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What is the Number One Skill for Investors?

by | Sep 13, 2023

I can’t get past that brand-new feeling of starting a new school year in September. There is still a bit of excitement left in buying a new sweater or notebook. Since it is ‘Back to School’ season, I wanted to discuss what is one of the top skills you need to cultivate as an angel investor.


Curiosity is your top skill as an angel investor. After all, our minds are a muscle, and curiosity is the mind’s exercise. Curiosity stimulates learning, helps us communicate better with one another, and helps to fuel innovation. Where would we be if no one asked, “Why?”

As an angel investor, you spend much of your time speaking with people who make these big claims with big hockey stick graphs. You cannot afford to take every conversation at its face value. You must learn to discern between the good and the bad and the fact and fiction.

Curious people ask questions. And they ask good questions. Good questions help to broaden our perspective and our set of options. Now, what I’m about to say is controversial, but there absolutely is such a thing as stupid questions. Let me explain.

A question is only a strategy for inquiry and must, therefore, have a purpose or intention if we want to evaluate its quality. A lousy question doesn’t have purpose or intention. Bad questions are vague and confusing. Bad questions are leading or use double negatives. Bad questions are biased and start with assumptions.

A stupid question is also a question that is never asked. Questions are powerful tools, and a curious investor asks questions with depth. 

Here are a few tips to implement during your September Angel Group Meeting to ask better questions to get better answers.

💡Be Clear: Ask your question with as much clarity and purpose as possible.     Explicitly state what you’re asking of people.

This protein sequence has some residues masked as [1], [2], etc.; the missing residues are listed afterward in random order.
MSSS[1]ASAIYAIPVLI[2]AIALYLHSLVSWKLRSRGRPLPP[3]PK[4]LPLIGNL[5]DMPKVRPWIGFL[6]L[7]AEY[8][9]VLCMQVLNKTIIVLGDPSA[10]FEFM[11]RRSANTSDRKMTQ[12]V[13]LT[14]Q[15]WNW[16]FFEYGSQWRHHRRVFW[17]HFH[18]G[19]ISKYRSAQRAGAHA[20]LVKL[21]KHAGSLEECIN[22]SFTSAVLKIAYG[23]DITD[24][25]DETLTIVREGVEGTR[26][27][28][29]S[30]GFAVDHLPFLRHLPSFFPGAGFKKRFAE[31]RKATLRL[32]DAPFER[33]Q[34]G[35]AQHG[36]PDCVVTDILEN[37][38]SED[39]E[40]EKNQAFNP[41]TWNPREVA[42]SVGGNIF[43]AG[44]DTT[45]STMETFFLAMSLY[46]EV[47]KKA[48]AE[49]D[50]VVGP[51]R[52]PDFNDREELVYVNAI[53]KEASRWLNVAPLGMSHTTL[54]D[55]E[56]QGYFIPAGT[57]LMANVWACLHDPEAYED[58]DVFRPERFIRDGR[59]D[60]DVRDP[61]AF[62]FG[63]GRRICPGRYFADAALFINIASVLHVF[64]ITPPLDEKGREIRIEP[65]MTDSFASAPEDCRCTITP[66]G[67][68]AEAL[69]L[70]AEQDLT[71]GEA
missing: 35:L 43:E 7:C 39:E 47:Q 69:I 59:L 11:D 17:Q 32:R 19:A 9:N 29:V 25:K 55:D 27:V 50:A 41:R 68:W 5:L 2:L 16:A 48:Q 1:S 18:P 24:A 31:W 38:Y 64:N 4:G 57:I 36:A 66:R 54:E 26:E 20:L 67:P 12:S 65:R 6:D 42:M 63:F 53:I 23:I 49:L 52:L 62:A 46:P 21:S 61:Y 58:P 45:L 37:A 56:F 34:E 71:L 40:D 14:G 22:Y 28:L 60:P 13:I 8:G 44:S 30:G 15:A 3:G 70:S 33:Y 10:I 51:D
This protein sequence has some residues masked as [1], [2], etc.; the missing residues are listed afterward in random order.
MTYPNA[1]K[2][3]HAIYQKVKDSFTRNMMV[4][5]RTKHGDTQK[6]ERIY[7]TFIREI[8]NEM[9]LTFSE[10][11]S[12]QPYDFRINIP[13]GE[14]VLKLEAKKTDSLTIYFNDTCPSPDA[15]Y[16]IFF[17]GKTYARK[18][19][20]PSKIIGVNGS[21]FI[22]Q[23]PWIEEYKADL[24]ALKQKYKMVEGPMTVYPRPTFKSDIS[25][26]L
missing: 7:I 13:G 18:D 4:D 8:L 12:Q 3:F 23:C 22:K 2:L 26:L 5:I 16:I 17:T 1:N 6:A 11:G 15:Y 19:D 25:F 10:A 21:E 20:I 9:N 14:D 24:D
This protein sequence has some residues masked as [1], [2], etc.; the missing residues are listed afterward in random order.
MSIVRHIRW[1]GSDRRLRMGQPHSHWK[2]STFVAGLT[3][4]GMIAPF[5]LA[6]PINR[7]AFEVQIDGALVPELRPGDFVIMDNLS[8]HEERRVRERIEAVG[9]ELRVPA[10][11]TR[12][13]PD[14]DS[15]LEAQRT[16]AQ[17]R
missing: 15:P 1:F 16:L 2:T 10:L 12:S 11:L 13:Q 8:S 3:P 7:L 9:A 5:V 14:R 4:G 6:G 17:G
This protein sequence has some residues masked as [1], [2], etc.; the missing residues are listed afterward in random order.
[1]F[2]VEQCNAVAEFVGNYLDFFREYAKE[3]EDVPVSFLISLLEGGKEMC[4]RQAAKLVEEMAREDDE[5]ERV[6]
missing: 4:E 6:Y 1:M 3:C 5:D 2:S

💡Be Concise:  Be brief and specific when asking your question. A good rule of thumb is if it takes more than 30 seconds to ask the question, then it is too vague.

💡Be Open: Ask open-ended questions rather than closed ones. Open-ended questions leave more room for discussion. These questions don’t allow for a simple “yes” or “no” answer. Open-ended questions may also lead to follow-up questions, which help you dig deeper into the topic.

💡Be Confident: Open, relaxed body language projects strength and control. Asking questions confidently helps put the questionee at ease and helps to build trust.

💡Be Listening: Active listening and curiosity are complementary skills. Active listening requires you to listen, reflect, and ask follow-up questions to dig deeper. When we listen with interest, we create a space for meaningful connections and deeper comprehension.

Be a good listener,” Dale Carnegie advises in his 1936 classic How to Win Friends and Influence People. “Ask questions the other person will enjoy answering.

As you incorporate these tips into your September Angel Group Meeting, remember that as an angel investor, you should cultivate curiosity every day- but so should the founders you invest in. Curiosity is closely tied to our ability to tackle complex problems and creative problem-solving. Curiosity is the key to innovation.

This post came from the September edition of the AIO Newsletter. Want to get your own copy delivered to you every month? Subscribe here

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